The Internet became mainstream in the mid-1990s. After that, you had some demand created for this filtering software. If we implement a system where parents can shield their kids from porn, that system might be adopted by a country in one fell swoop. That sort of vertical portability is actually happening. In Saudi Arabia, many of the sites they block for sexually explicit content [came from the initial filtering list]. They add their own sites that are politically sensitive.
Q: What has been the response since you went public with your China findings?
Zittrain: The most interesting question right now is the public use of our Web page -- by which they can enter the site and test it against the China firewall. Over 100,000 sites are in the repertoire of what we test. What's downright amazing to us is the number of additional sites the public has discovered that were blocked.
Edelman: We've gotten maybe 60,000 visits in the last week and a half. We have about 10,000 new sites to test. Now we have 180,000 sites to ask about.
Q: And how many are blocked?
Edelman: We need to test three or four times. [But there are] several thousand that we know are blocked.
Q: Any surprises?
Zittrain: One of the first things we were agog at was that www.uscourts.gov was blocked -- and was consistently blocked. You wouldn't expect that the federal judiciary is a hotbed of revolutionary [activity].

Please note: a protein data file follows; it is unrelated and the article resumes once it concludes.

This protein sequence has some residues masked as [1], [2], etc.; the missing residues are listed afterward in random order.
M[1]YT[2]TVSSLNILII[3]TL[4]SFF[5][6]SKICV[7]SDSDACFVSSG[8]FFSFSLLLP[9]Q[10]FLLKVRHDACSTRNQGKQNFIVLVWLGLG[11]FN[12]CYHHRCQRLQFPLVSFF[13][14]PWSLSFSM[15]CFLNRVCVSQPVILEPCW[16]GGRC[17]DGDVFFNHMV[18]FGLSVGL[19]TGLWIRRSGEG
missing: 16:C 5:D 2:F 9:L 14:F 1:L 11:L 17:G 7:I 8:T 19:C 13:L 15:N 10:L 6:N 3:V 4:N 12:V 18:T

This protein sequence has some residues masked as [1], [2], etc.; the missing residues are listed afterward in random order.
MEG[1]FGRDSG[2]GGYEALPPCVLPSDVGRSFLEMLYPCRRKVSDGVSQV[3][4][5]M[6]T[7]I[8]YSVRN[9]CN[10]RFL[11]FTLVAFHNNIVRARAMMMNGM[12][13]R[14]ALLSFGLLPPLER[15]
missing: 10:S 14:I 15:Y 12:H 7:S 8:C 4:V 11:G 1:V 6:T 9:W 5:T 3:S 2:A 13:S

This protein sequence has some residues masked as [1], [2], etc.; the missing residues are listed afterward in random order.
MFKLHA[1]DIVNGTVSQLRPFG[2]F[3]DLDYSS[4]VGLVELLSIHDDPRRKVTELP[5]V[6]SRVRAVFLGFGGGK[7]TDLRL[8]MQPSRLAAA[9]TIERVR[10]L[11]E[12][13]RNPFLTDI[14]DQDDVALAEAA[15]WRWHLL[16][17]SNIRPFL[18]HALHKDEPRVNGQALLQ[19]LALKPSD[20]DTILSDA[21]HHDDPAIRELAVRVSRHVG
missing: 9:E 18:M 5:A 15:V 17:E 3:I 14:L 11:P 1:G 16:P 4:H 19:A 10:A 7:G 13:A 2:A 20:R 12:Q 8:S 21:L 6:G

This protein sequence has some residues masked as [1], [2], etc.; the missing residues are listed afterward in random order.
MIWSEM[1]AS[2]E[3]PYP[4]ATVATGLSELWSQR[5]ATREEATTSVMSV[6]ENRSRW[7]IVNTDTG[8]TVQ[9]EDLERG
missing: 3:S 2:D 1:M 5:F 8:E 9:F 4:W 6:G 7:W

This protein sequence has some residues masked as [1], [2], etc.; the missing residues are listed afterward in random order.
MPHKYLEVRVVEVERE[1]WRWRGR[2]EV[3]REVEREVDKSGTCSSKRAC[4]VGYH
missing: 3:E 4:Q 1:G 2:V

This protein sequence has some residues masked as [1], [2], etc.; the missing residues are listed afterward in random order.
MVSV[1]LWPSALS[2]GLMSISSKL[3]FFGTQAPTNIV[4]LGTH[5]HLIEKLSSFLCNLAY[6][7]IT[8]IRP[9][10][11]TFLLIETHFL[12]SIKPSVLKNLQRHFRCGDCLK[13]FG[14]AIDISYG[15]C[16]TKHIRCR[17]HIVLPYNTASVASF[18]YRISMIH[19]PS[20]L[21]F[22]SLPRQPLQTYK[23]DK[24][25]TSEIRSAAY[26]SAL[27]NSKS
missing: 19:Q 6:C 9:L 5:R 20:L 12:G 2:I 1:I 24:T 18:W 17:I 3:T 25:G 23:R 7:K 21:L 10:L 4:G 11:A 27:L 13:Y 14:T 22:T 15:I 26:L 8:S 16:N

Edelman: Chinese students who have Web pages in the U.S. [with antigovernment content], when they post those pages on main university Web servers, the Chinese government seeks to restrict access to those pages. So for mit.edu, the main server is blocked. Caltech.edu. Columbia.edu. Each of those has some Falun Gong or democracy [content]. The expression "cutting off one's nose to spite one's face" might be appropriate here. They appear to be prepared to sacrifice access to all of these universities sites.
Q: What are some of the goals of your research?
Zittrain: What we're most curious about is the extent to which China's Internet filtering policy is an active instrument in the toolbox of the government, of their politics, of their views. If tensions with Taiwan rise at a moment, is that reflected in the set of sites filtered at that moment? Do they set up [the filtering system] and then put it on autopilot? Or is it important to them, [so that] every week we see them tending to this list? To answer that question well, requires good longitudinal data over time to tell what's blocked.
Q: Lately, the censorship seems to have changed, with censors rerouting requests to other approved Web sites, right?
Zittrain: They're giving us a great puzzle. This makes our research much more interesting. The closest I've ever seen [to this before] is being directed to a page that says "sorry we are not going to give you what you want." But I don't think we have seen anybody just redirecting to an approved search engine rather than the one you ask for.
Q:: How does China's filtering differ from that in Saudi Arabia, the other country you've studied?
Edelman: The Saudis use proxy servers to examine the substance of every request. They look at the entirety of the request. In China, they look only at the IP address that is being requested. Because China is willing to accept [so-called] overblocking, the technical details of the task are quite a bit easier. It's not that hard or costly to configure their routers. If they want cutting-edge blockers, they would need to send [traffic] through more sophisticated [equipment] and that is slow and expensive.
China is a much bigger place. It processes a lot of data -- much more than any 100 proxy servers in Saudi Arabia. In China, they would need thousands, tens of thousands, one doesn't even want to guess. Einhorn covers technology from Hong Kong for BusinessWeek. Follow his weekly Online Asia column, only on BusinessWeek Online